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Caving In The Falkland Islands

On Saturday 23 April a team of six cavers from HMS NORFOLK conducted a reconnaissance expedition to the Paloma Sand Beach area of East Falkland.

This area is reputed by local legend to have been the hideout for eighteenth century smugglers and as such is well recognised to have a number of caves.

Paloma beach is a remote bay located at the North-westerly extremity of East Falkland (position South 51,25,40 West 059,01,30).  Bordered by sandstone and shale cliffs on both sides the beach is a flat expanse of white sand stretching for 3 km (see map).

Locally obtained information suggested the presence of at least one cave entrance in the rocky outcrop at the centre of the bay.

Using the ship's Linx helicopter (361, Pilot Duncan Matthews, Observer Sean Rowley), an aerial reconnaissance of the cliffs surrounding the bay was undertaken; a number of small cave entrances were noted along the base of the cliffs, but unfortunately time and tide did not allow for these to be explored.

After landing on the beach a search was made of the outcrop; two caves were identified.  One cave fitted obtained from the locals of a cave known locally as Beach Cave, the other cave was later established to central rocky the descriptions Paloma Sand be a new discovery.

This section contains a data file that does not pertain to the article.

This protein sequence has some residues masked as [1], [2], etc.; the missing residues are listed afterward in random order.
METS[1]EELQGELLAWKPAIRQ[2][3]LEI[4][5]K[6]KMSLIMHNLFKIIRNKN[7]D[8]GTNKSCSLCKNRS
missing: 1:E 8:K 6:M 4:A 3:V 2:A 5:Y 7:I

Geological Features

The rock in the area is a metamorphic sandstone with a very high silica content (a full geological analysis of specimens taken by the expedition is currently awaited).

Paloma Sand Beach Cave

The cave entrance is an angled rift which slopes at about 45 degrees for a distance of 25 meters into a thirty meter bedding plane.


New Cave (named Sandy Hole by the expedition).

The cave entrance is a small (1 x 0.75 meter) opening in the left hand side of the rocky outcrop at the centre of the beach.  The cave consists of a single passageway which slopes down at an angle of 30 degrees for 25 meters.  The cave is partially filled with wind blown sand.





Although it is unlikely that any major speleological challenges visited are certainly of geological of a visit by cavers who find themselves

Permission to visit the caves should be sought from the landowners at San Carlos Settlement.

Andrew Newton
Duncan Matthews
Sean Rowley
Andy Whitehouse
Jan Portwood
Garry Langler